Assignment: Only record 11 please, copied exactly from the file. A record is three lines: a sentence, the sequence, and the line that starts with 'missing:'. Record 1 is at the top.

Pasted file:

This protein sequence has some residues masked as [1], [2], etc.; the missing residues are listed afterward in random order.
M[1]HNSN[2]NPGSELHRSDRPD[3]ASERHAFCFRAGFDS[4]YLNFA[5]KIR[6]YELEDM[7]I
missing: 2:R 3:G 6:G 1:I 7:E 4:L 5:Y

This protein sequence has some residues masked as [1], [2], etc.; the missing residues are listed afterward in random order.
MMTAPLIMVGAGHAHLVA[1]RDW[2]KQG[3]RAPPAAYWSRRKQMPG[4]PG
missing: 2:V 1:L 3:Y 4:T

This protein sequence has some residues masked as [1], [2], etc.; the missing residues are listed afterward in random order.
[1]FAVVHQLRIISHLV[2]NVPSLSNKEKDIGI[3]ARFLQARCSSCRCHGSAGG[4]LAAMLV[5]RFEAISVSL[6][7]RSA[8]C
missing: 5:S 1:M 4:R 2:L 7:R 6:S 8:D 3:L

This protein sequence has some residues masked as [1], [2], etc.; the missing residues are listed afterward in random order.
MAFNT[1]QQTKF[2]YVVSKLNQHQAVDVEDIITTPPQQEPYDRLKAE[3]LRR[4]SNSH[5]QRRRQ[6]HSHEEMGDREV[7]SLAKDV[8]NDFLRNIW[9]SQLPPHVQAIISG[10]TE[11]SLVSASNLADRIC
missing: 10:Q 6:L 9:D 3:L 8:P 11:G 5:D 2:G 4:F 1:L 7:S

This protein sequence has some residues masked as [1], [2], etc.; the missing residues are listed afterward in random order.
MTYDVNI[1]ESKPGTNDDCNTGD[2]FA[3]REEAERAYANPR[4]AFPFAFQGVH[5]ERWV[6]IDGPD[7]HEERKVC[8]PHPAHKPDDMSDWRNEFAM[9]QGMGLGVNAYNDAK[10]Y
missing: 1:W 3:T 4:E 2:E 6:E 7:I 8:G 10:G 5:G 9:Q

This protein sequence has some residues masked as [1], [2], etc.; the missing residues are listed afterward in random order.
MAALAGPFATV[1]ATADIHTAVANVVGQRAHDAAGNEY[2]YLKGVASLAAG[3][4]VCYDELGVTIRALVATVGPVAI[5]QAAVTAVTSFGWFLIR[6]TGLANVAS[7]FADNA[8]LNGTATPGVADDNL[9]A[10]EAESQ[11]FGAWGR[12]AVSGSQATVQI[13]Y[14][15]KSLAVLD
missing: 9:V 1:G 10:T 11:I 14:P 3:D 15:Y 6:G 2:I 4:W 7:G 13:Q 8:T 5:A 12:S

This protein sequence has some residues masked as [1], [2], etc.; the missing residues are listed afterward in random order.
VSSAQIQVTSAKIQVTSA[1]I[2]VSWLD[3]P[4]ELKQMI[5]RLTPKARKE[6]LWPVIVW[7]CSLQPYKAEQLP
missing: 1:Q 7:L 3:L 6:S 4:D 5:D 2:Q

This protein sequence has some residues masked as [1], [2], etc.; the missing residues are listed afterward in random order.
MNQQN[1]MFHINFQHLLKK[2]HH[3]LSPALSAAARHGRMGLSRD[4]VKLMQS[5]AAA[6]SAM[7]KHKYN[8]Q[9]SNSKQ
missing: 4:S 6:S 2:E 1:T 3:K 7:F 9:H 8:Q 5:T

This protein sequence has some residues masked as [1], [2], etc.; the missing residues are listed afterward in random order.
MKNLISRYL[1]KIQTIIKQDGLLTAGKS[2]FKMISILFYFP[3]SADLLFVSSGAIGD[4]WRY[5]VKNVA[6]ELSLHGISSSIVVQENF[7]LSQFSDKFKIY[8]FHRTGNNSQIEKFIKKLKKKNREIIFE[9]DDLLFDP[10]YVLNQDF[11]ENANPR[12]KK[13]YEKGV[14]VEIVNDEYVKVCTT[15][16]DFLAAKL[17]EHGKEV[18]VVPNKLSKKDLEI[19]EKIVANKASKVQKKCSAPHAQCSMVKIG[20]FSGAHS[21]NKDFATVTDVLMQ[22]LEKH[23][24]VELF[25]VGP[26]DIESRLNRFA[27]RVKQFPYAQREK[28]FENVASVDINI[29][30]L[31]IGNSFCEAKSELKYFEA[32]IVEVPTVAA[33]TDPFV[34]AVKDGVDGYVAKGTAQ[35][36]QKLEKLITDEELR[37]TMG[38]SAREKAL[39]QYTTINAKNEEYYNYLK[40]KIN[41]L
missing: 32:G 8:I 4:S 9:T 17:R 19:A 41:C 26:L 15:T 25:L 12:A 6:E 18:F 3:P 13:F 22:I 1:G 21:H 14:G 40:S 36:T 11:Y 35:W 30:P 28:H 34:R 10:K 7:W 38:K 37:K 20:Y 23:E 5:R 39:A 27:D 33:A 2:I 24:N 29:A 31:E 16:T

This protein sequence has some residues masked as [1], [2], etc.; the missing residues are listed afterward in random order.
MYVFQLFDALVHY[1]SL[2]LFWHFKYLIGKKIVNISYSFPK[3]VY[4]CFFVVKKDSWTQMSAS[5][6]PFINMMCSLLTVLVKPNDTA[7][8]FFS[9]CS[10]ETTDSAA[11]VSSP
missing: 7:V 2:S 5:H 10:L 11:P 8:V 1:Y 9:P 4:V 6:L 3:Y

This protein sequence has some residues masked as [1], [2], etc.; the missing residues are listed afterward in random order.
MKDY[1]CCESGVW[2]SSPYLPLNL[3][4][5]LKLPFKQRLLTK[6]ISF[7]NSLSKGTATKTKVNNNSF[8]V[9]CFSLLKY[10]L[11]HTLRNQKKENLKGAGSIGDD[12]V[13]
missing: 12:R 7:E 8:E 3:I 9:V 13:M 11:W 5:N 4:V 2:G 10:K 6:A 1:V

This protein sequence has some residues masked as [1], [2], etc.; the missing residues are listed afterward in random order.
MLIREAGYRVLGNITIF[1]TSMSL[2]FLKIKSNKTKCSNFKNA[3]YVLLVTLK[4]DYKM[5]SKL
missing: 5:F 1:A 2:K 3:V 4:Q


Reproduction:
This protein sequence has some residues masked as [1], [2], etc.; the missing residues are listed afterward in random order.
MKDY[1]CCESGVW[2]SSPYLPLNL[3][4][5]LKLPFKQRLLTK[6]ISF[7]NSLSKGTATKTKVNNNSF[8]V[9]CFSLLKY[10]L[11]HTLRNQKKENLKGAGSIGDD[12]V[13]
missing: 12:R 7:E 8:E 3:I 9:V 13:M 11:W 5:N 4:V 2:G 10:K 6:A 1:V